Friday, 29 April 2016


Road trip to the hospital
We have been so lucky with Felix's health and not a day goes by when I don't think about how thankful I am that he doesn't have a lot of the medical issues often associated with Down syndrome. Fifty percent of babies with Down syndrome are born with a heart condition. Many have respiratory or bowel issues to varying degrees. Hearing and vision can be affected, there is a higher risk of leukemia, and other medical conditions too numerous to mention. That pesky extra chromosome is responsible for wreaking havoc in the precious bodies of our loved ones. That being said, with modern medicine, supplementation programs and early intervention, the life expectancy of a person with Down syndrome is now 65 years old! Only 30 years ago life expectancy was less than 30 years old. Amazing hey?

Felix only has two ongoing health issues. Croup, which likes to rear it's ugly head in winter, and some bowel issues which we're still trying to get on top of. I don't usually go into a lot of detail about his medical issues, but I've had so many people asking how things went at the Gastroenterologist and Dietician yesterday that I thought it was easiest just to blog about it. Poo story to follow......
That face <3

Felix's diet has a very delicate balance. As mentioned before, he has malabsorption of all of his sugars, including natural sugars in fruit and vegetables, and the lactose in dairy products. He also has a bacterial overgrowth in his bowel that has been treated a couple of times, but doesn't seem to go away. If he eats any sugar, the result is an overactive bowel which, without too much gory detail, means he spends a lot of time in the bath, sometimes several times a day. He also has a gluten intolerance. If he eats gluten; bread, pasta etc, it has the opposite effect and he gets completely blocked up. Last year, he was so blocked up, he didn't use his bowel for 8 days. He had foecal breath and wasn't responding to even large doses of laxatives. He was incredibly distressed and in a lot of pain. It was a horrible time.

Writing some words in the
waiting room
For the past twelve months, we have worked out how to keep his diet very simple and, as a result, his bowel has been somewhat normal (at least compared to how it was before). The problem is that, due to very limited fruit and vegetables; the only fruit he could have was lemons, limes and avocado, and his vegetables were limited to white potato and a couple of other things which weren't terribly appetising to a little person. As you can imagine, we weren't able to get him to each much of any of those things. Thank goodness for multivitamins!!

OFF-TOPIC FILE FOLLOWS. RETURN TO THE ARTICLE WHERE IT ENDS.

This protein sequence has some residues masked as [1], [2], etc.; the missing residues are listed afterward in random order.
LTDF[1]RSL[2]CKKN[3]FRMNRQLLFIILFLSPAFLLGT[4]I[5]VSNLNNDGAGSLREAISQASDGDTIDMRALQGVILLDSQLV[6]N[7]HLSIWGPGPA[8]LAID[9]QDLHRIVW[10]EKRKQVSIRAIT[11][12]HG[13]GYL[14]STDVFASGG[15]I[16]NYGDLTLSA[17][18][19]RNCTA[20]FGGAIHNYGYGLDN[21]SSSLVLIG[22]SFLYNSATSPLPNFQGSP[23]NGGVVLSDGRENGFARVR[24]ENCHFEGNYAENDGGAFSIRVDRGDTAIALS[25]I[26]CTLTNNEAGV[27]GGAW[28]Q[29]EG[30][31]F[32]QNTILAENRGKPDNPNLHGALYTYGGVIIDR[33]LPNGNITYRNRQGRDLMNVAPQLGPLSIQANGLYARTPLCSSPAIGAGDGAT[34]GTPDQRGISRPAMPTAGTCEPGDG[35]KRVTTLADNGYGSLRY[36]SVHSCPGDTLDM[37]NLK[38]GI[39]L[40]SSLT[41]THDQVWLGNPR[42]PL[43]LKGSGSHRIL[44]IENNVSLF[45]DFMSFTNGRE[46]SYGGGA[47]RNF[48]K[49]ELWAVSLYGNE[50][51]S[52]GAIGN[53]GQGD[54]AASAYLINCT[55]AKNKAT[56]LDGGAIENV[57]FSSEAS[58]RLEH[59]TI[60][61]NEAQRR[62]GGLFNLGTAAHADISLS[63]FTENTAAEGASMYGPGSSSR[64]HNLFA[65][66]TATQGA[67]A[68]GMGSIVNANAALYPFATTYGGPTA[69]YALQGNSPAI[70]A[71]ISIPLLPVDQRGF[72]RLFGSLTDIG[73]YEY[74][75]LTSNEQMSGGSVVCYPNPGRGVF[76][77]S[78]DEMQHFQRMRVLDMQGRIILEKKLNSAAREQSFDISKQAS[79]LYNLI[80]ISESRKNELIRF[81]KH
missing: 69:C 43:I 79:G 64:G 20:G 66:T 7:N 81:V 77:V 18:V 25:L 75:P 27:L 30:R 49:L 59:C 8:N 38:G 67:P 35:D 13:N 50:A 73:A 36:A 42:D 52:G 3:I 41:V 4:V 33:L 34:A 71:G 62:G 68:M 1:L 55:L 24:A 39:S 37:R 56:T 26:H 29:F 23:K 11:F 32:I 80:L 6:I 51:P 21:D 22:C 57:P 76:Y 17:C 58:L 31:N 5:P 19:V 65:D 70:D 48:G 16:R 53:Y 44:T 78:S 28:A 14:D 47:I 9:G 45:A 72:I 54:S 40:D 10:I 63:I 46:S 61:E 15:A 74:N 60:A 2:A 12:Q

Yesterday we went to see the Gastroenterologist first. He explained that, as we suspected, we still hadn't given Felix enough gluten for them to get an accurate result on the coeliac blood test. He has suggested Felix eat gluten regularly for the next 4 months and then have another blood test. Alarm bells went off immediately in my head because I know what happens when Felix eats gluten and I don't want him to be uncomfortable and/or in pain for the next 4 months. He suggested that we give Felix daily laxatives to counteract the gluten. He said that, depending on the next lot of blood results, Felix may have to have an endoscopy and biopsy of his bowel under general anaesthetic to find out exactly what's going on. I know it's not a massive surgery compared to what a lot of parents see their kids go through but, he's already had about 6 generals since he was born, so I'm not in a rush to put him under again. It never gets easier and there are risks involved with any surgery. Sigh!

Strapped in for the 200km drive
Our second appointment was with the Dietician. The good news is that she wants us to introduce a few more things back into Felix's diet; cucumber, carrot, zucchini, mushroom and spinach. She even said he could try pureed apple if I added glucose (glucose counteracts the effect of the fructose...this bowel thing is like a science!) She has given me a chart and said that I can play around with the fruits and vegetables with the lowest fructose levels and see how we go. It is going to make cooking so much easier! She is a little concerned about the addition of the gluten to his diet and advised me to call the hospital if I'm worried about his bowel at any time.

I know a lot of parents will agree that, when you see a whole bunch of different specialists, it can be really confusing. They won't always be on the same page and you often need to get second opinions or just trust your own instincts. Special needs parenting is a complex business. You tend to become an expert on your own child's medical issues. You spend hours researching, making phone calls, sitting in waiting rooms and advocating on behalf of your child. It can be exhausting, but is also incredibly rewarding when you see your hard work pay off. The next few months are going to be challenging but, one step in front of the other, right?

*Special mention to those who have messaged to check on the little guy... your messages always warm my heart!

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